In a sense, this legislation gives us the opportunity to revisit some of the warnings that we made when the initial youth allowance legislation went through. A great many people, including members on our side of the House, welfare groups and youth groups, pointed out to the government that there were likely to be serious problems, as indeed there are. Even so, I must say that even I have been amazed at the volume of complaints that this legislation has generated. What needs to be remembered, I think, is that at the outset it represented a complete loss of income support, or a very substantial reduction, for over 45,000 unemployed young people aged 18 to 21 who were, for the first time, made newly dependent on their families.

Many examples have come to the attention of my electorate office, but I will give just one to indicate exactly how it affected many families. This example is of a young woman of 20 who had worked successfully, more or less continuously, and who had lived successfully independently since about the age of 15. I have no doubt that, like most families, her mother—and I think it was a single mother, from memory—had provided her with a little additional support, as we all do. We do what we can for our young adult children.

This young woman became very seriously ill and was forced to leave her job, so she went back home to live with her mother for six months. That was a matter of necessity; she could not continue to pay her rent; she was not working, so she lived at home. When she recovered and applied for the appropriate support to find employment, she was told that she could not get any; that she was to be dependent on her mother. Her mother was at the very low end of the income scale but, even so, the young woman was assessed as being ineligible. The additional strain on the family was very substantial, and there were other dependent children.

She was amazed that this was the case. A great many people who confront the legislation do not understand what has been done. Most people are fortunate enough not to have to ask for support in this way. When they do ask and they are told that they are not independent, that they are not adults and that they should go back to the parental situation, they feel diminished. This girl, like many in her position, was very upset because it was extremely difficult for her family to support her. Being an energetic young woman she found work reasonably quickly, but for the period during which she could not find work it was extremely difficult. Ultimately she took a job that she did not want. She wanted to get into good employment and to better herself. That was part of her reason for wanting to start again, but she could not; she had to take the nearest thing in order to take the burden off her family.

I think that the important thing to consider here is the tensions caused by these newly created dependencies. In this case, the mother did what she could for the young adult daughter, but it was obviously extremely difficult for her to manage. In other cases, it is clearly not possible for families to accommodate the people who suddenly turn up on their doorsteps. Sometimes the children have left home out of necessity because family tension has been great. They have needed to leave—to become adults, to set themselves up. I think that is something all of us should think seriously about. If a government really wants to solve some of the problems associated with youth suicide and drug addiction, forcing people into what are already unhealthy relationships is not a very good step to solving those problems. These changes have clearly placed even greater burdens on families.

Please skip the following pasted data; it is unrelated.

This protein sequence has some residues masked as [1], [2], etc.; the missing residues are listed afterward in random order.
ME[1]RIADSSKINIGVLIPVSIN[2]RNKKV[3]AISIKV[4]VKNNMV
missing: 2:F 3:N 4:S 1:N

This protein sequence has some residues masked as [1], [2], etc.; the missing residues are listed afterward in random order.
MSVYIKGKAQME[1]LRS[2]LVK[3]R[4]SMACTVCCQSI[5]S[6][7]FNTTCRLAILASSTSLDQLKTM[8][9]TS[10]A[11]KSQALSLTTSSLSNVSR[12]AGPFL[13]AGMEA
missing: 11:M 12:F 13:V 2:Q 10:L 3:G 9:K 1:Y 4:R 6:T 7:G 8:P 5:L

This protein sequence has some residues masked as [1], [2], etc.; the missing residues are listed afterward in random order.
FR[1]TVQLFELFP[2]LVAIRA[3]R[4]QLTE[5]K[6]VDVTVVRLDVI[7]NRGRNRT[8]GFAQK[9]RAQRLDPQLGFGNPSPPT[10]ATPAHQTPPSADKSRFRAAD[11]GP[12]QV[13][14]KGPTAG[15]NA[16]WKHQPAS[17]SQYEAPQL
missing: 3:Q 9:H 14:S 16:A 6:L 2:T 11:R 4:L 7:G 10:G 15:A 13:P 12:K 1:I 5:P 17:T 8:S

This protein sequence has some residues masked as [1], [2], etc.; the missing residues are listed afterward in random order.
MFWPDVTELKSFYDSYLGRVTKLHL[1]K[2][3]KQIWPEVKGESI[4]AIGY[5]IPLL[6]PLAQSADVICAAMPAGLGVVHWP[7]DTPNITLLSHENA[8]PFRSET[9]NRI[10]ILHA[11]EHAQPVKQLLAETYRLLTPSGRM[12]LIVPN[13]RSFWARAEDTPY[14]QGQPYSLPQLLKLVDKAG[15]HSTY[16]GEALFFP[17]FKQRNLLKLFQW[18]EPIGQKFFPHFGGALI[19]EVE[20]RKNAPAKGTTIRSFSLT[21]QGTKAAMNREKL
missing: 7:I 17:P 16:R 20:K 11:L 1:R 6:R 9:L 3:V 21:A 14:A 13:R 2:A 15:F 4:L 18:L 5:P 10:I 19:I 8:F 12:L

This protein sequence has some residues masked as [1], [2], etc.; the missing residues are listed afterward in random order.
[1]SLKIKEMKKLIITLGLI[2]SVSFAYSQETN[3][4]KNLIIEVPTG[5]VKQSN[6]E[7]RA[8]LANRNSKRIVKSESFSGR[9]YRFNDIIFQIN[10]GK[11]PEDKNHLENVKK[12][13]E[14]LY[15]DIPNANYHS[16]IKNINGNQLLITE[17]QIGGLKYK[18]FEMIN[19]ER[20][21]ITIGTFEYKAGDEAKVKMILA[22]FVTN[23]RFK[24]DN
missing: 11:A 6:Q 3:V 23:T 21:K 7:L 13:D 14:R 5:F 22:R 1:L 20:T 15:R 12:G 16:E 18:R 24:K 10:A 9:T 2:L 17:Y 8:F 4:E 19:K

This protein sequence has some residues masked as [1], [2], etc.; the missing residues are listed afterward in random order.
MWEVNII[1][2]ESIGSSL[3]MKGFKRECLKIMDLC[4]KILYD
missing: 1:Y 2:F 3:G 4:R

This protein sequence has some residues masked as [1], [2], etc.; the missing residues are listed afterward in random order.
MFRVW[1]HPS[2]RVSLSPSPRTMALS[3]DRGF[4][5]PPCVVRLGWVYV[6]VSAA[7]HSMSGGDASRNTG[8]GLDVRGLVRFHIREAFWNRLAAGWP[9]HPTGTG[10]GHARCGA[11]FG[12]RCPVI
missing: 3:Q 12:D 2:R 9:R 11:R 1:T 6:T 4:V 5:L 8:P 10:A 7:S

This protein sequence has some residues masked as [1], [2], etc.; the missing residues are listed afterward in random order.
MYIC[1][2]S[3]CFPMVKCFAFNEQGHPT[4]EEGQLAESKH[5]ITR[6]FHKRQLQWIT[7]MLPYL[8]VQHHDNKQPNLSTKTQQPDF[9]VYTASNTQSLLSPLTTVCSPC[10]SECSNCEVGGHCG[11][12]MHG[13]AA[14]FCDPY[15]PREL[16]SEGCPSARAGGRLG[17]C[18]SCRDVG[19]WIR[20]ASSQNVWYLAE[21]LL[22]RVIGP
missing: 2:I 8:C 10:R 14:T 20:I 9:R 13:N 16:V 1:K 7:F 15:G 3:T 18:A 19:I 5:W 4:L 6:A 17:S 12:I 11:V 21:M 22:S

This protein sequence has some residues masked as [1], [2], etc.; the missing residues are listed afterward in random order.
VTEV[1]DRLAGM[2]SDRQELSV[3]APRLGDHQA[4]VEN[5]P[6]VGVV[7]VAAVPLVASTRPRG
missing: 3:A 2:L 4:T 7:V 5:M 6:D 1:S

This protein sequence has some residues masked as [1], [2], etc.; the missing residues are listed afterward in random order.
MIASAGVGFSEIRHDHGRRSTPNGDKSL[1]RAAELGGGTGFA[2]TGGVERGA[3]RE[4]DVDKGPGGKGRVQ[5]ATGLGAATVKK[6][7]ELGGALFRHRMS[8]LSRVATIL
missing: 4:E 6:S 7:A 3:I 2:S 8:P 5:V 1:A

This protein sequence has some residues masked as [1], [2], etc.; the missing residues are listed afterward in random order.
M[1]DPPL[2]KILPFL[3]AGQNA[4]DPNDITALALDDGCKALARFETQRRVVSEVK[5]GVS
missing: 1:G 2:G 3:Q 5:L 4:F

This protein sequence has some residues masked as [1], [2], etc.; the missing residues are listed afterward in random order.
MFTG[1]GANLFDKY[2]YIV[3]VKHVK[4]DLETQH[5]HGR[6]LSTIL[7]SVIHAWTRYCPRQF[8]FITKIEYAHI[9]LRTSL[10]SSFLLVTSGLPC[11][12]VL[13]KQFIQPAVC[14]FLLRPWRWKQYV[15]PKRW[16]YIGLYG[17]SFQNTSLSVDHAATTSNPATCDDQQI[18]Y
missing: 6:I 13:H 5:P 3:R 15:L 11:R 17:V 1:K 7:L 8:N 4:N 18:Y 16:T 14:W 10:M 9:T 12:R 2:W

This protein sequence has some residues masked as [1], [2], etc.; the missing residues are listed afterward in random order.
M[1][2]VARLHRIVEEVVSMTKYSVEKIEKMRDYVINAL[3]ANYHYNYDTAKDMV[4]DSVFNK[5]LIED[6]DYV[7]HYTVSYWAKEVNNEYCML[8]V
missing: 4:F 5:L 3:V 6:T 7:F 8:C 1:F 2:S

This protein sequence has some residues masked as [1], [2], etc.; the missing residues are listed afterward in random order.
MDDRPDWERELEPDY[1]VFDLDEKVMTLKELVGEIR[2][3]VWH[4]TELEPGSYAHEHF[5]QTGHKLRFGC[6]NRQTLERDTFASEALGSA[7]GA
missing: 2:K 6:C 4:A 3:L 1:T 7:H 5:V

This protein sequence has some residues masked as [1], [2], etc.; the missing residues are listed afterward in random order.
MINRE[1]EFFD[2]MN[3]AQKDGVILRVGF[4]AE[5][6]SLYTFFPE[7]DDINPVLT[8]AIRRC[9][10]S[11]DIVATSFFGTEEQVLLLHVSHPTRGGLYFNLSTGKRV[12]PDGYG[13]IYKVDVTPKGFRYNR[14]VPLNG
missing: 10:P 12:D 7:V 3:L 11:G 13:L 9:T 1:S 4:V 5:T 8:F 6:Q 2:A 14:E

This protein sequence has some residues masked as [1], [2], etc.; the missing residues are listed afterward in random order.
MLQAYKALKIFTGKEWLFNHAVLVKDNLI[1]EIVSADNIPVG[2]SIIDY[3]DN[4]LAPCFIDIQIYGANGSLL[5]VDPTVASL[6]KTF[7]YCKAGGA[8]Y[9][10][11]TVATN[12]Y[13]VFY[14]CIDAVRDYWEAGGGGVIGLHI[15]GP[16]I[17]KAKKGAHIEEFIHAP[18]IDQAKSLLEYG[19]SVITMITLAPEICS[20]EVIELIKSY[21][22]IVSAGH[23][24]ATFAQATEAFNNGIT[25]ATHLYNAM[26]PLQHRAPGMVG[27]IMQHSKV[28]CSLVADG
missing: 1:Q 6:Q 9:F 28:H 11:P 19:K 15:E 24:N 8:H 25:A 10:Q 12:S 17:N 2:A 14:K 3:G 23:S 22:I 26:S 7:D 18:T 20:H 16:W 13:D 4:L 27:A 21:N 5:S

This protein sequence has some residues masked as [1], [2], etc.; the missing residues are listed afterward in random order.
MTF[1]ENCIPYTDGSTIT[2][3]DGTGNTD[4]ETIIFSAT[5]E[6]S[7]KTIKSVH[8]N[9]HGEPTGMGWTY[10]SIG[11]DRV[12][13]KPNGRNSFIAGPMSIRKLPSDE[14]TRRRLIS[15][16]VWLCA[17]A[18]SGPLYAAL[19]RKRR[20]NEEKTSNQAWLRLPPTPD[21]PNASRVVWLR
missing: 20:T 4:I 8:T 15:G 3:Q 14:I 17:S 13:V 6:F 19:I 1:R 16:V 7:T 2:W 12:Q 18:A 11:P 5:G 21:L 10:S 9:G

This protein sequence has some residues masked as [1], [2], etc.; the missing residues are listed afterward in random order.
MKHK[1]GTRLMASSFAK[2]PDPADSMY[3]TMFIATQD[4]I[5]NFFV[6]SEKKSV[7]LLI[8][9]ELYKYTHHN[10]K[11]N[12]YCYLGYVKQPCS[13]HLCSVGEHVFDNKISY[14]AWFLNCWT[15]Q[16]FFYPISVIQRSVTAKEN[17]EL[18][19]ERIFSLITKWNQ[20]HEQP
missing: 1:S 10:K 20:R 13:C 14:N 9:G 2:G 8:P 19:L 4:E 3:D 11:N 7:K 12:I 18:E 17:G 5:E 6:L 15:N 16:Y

Senator Harradine, I have to say, was right to be incensed that in the tax package no consideration has been given to the needs of these families, as he was promised they would be. There are substantial costs in providing for the needs of a young adult; it is not just a matter of carving up things a little less generously for the rest of the family. There are needs these young people have if they are looking for employment—as they would be—or if they are studying. It is not as though they simply occupy a space in a household. They actually have considerable costs, for example clothing and, one hopes, little things like recreation—being able to go to the movies once in a while. These costs have to be considered.

These additional burdens were supposed to be taken into account, and Senator Harradine understood that he had been given very firm assurances that they would be. But, apart from the general tax cuts they were offered, we now discover that these low income families were not even considered in the tax package. And, I might say, those tax cuts for the lowest income earners are very small indeed and are likely to be eaten up entirely by the increases through a GST. I remind members that half the tax cuts go to the top 20 per cent. This relief is skewed to the other end of the income scale, not the end where you would expect it to be. The remaining 80 per cent get the other half.

I remind members that the depth of the betrayal of Senator Harradine, and of the rest of the community who implicitly were promised the same thing, is considerable. When asked before the Senate committee what steps had been taken in designing the package to account for this group about whom promises have been made, the government official revealed after some fairly strong questioning that he was not even aware that such a promise had been made. No-one had communicated to him the need to take account of this group.

Even though these families are clearly in desperate need of financial relief as a result of this bill, they are not going to be taken care of in the tax package. It is one of the amendments that we are not likely to see despite the promise given. It is not altogether surprising that Senator Harradine has been a little dark on the government. But, in the end, it is not a problem for Senator Harradine. It is a problem for the families who have been denied assistance. That is the point of this. It is not the politics of it and the fact that Senator Harradine has been upset by the government's betrayal, but the fact that there are a whole lot of families out there with newly dependent children they have to provide for who are not being given any special consideration—indeed, no consideration at all. Nor was it considered important enough to even follow through on those matters.